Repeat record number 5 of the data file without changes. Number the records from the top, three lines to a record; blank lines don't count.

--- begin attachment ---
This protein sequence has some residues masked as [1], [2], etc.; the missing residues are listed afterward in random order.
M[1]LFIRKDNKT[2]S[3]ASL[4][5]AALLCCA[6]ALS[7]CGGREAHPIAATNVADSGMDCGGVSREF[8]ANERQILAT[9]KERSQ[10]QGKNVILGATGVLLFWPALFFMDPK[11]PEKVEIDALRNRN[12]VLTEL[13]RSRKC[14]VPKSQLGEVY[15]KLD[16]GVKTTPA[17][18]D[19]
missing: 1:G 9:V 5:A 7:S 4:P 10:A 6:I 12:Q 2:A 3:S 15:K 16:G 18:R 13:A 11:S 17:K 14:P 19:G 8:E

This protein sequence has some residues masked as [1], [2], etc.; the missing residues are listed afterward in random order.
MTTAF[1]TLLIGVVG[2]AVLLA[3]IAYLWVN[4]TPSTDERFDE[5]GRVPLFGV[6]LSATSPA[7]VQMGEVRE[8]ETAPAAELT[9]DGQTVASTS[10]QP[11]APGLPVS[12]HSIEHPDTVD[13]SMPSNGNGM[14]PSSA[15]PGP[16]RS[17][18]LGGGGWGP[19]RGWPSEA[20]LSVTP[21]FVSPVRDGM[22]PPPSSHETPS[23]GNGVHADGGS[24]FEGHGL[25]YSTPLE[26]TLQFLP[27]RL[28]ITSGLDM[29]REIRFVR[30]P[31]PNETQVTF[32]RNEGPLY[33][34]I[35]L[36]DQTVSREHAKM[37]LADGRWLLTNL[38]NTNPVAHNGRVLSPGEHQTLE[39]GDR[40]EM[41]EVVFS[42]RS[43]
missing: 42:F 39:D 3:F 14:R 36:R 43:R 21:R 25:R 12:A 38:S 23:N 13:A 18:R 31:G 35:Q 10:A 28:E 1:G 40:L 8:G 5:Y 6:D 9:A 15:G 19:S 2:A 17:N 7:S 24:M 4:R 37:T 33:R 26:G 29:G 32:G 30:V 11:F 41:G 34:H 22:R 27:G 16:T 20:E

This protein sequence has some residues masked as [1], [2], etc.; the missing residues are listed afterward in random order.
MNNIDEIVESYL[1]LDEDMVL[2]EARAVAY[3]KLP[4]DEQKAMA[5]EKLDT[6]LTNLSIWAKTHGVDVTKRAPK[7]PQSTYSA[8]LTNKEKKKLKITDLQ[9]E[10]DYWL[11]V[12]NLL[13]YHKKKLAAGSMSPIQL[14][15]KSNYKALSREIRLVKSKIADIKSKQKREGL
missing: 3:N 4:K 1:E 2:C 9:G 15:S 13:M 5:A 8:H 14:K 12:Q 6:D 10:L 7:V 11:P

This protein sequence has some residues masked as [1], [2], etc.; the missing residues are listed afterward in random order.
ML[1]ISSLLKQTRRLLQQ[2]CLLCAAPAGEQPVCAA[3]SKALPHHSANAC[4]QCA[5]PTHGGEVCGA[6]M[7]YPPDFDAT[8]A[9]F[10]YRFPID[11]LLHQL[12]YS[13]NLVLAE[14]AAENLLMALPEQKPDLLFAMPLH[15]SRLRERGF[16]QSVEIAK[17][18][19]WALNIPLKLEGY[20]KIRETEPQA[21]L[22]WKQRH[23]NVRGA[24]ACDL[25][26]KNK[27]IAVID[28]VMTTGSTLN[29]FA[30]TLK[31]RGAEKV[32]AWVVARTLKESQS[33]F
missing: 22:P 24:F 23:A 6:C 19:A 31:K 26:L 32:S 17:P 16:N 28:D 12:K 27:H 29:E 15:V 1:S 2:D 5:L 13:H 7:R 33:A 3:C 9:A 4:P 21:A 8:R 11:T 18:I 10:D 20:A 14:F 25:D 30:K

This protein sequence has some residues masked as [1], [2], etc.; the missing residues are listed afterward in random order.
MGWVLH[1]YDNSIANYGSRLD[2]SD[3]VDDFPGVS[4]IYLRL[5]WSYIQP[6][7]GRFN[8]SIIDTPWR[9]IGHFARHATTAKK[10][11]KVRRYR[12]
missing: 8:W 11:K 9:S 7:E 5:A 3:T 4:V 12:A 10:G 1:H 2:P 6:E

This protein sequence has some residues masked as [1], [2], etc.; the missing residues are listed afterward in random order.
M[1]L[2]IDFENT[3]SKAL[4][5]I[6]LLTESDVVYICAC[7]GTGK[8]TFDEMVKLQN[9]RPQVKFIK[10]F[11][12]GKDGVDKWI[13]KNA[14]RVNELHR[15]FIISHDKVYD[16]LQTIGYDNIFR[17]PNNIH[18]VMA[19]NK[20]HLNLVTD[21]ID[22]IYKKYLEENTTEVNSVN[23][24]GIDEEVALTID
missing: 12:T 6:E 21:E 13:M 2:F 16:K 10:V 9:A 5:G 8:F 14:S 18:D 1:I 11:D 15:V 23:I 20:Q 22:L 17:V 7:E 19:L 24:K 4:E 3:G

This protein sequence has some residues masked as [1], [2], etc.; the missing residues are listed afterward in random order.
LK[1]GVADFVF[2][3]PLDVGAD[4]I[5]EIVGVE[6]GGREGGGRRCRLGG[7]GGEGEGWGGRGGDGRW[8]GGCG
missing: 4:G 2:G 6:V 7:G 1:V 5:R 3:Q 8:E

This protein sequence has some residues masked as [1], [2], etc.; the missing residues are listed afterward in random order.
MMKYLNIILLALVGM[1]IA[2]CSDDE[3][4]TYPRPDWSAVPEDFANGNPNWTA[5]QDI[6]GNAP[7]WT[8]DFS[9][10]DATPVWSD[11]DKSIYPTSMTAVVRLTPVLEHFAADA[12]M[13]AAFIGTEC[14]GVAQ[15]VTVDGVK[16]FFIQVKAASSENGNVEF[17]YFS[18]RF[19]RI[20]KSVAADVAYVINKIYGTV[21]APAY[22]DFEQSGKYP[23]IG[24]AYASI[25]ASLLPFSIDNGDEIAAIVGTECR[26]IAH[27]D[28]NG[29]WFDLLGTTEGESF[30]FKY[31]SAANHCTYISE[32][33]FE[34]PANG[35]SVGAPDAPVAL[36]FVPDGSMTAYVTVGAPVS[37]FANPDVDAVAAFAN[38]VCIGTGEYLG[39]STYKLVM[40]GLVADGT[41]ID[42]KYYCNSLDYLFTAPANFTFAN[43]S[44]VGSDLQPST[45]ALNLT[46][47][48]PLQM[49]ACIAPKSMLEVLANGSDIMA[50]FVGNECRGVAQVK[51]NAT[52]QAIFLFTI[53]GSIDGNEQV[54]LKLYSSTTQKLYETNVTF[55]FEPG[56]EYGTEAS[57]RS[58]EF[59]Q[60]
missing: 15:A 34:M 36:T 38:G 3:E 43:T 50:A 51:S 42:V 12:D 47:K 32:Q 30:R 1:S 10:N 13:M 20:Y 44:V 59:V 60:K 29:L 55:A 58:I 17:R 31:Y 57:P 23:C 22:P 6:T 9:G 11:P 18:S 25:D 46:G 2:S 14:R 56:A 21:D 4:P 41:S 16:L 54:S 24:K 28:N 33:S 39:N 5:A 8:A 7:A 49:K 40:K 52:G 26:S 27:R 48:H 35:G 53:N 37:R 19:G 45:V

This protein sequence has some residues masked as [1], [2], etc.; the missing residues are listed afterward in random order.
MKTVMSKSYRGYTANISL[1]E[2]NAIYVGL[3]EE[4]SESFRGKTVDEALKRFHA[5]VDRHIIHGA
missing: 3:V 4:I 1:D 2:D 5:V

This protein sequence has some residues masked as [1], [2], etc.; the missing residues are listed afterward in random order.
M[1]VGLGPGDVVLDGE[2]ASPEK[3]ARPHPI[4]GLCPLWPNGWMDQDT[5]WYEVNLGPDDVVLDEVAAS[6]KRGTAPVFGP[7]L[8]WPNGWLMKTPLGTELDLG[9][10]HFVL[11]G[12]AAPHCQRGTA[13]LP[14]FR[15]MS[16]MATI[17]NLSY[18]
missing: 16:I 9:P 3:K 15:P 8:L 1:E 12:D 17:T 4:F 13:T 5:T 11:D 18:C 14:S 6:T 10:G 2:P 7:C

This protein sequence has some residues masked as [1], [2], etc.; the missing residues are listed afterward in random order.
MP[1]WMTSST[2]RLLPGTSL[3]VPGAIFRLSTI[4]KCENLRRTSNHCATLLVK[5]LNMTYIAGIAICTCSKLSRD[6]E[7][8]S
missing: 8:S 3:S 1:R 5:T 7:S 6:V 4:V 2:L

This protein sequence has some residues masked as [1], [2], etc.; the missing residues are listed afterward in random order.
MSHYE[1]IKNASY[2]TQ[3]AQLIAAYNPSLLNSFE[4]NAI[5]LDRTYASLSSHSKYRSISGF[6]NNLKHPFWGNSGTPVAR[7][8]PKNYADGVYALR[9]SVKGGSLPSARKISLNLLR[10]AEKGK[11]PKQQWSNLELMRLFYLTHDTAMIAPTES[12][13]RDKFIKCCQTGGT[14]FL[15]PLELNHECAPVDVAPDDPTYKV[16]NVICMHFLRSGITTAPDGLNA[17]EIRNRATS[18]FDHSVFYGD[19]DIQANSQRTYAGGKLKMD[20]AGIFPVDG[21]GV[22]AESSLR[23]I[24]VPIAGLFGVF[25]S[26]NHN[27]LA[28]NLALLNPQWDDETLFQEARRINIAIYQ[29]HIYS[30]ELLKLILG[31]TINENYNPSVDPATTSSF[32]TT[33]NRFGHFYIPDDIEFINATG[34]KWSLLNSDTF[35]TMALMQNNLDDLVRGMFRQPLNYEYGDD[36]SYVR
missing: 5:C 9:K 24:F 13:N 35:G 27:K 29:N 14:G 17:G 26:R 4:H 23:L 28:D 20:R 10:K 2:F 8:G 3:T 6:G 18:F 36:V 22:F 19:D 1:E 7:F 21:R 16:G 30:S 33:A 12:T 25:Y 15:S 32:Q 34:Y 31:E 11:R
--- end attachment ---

This protein sequence has some residues masked as [1], [2], etc.; the missing residues are listed afterward in random order.
MGWVLH[1]YDNSIANYGSRLD[2]SD[3]VDDFPGVS[4]IYLRL[5]WSYIQP[6][7]GRFN[8]SIIDTPWR[9]IGHFARHATTAKK[10][11]KVRRYR[12]
missing: 8:W 11:K 9:S 7:E 5:A 3:T 4:V 12:A 10:G 1:H 2:P 6:E